Q: Why did you choose to specialize in government ethics? And are there any changes to the city’s ethics you would like to see?

A: In 1994 there was a major overhaul to the Brown Act, and it was just one of my first assignments. I started working at a firm in 1992, and two years later I was chosen. Two of my partners asked me if I would look at the legislation and make a presentation. … As I was preparing it, I remember to this day reading the preamble to the Brown Act, government for the people and information, and it’s just something that struck me. I kind of realized that I hadn’t just come to this firm to practice municipal law, that there was a special responsibility that came with it. …

As I started to put together AB 1234 training, I started to bring in true ethics. Because AB 1234 [requires] ethics training [for public officials], but it’s really about the laws. It’s telling you what’s right and wrong. And so that started to really interest me. So when I do my training, I don’t just sit there like a professor would drone on and on about the law.

I like to bring in pictures. I love to bring in headlines. One of the things I always say when I do my AB 1234 training is I never run out of headline materials to show you. … I’ve got some good pictures where I can occasionally show them in handcuffs. But to me when I do that type of training, what I remind people is that the ethical violations aren’t always that bad. … It’s the taking a vote on something where you know you’ve been influenced and you’re going to vote a certain way because there’s some personal benefit to you. That to me is the real ethical challenge.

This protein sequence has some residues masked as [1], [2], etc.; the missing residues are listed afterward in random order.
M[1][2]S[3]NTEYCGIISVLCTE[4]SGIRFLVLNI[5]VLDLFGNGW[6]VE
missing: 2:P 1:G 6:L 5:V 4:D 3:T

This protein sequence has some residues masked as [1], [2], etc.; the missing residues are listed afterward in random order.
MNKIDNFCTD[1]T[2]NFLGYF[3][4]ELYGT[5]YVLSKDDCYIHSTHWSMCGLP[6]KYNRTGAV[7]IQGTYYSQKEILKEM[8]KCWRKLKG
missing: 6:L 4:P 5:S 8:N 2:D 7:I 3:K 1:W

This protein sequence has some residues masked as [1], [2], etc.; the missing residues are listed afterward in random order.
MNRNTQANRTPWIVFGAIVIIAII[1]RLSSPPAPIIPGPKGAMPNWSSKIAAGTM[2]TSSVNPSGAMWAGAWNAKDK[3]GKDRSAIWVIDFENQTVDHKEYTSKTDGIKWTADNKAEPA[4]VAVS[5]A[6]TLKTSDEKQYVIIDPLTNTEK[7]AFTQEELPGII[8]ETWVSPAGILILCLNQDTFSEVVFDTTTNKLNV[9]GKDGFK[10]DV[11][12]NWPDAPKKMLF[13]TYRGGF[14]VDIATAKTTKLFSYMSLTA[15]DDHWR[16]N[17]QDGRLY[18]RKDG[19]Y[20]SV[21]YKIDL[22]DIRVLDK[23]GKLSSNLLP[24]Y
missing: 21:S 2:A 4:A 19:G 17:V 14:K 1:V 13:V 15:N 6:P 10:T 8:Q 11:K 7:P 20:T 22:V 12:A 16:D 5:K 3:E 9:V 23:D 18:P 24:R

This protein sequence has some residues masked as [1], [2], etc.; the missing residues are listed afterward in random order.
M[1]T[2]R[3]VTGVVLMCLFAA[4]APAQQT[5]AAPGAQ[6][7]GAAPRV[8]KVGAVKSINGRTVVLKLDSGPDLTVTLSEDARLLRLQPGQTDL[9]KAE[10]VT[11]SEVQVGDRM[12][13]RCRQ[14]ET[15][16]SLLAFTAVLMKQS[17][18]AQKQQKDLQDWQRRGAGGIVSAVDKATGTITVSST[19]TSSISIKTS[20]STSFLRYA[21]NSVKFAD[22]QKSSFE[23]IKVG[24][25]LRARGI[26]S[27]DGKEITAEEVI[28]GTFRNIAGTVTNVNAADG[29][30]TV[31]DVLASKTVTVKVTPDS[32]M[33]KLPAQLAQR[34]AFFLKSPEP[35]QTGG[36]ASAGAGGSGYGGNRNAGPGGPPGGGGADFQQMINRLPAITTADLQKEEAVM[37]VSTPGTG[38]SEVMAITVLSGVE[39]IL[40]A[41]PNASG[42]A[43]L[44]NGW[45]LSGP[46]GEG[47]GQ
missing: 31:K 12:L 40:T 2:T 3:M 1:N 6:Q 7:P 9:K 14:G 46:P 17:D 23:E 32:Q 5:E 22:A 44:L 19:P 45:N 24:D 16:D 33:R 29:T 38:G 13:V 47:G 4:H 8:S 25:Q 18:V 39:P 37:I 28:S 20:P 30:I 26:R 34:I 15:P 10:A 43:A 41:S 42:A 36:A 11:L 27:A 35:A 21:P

Q: Would you like to see the city looked upon as a good example of adhering to the California Public Records Act and the Ralph M. Brown Act?

A: I would love to see the day when Santa Ana is looked to as an example of a city who can demonstrate that, you know what, transparency is the best way to always do work with the citizens and the community. I’m really happy to say that since I’ve been here, I feel like they’re truly at all levels of this government and City Hall, from the city clerk’s office especially even to our new city manager Paul Walters, of an absolute focus on transparency. And even as we talk about projects, there’s a lot of talk about how do we let the community know what’s going on, how do we make sure that we’ve checked off all the things we’re supposed to do in this area before we send something out on an agenda. That’s really reassuring.

Q: Why has the city taken the position that it need not disclose public officials’ calendars under the California Public Records Act?

A: I think the city has taken that position under the Times Mirror position. In the Times Mirror position, they requested that [then-Gov. George Deukmejian] produce his appointment schedules, calendars and notebooks and any other documents that would detail any of his official activities. The court applied Section 6254, citing the exemption. … The court noted that revealing certain information might have a chilling effect. “If the law required disclosure of a private meeting between [an elected official] and a politically unpopular or controversial group, that meeting might never occur.”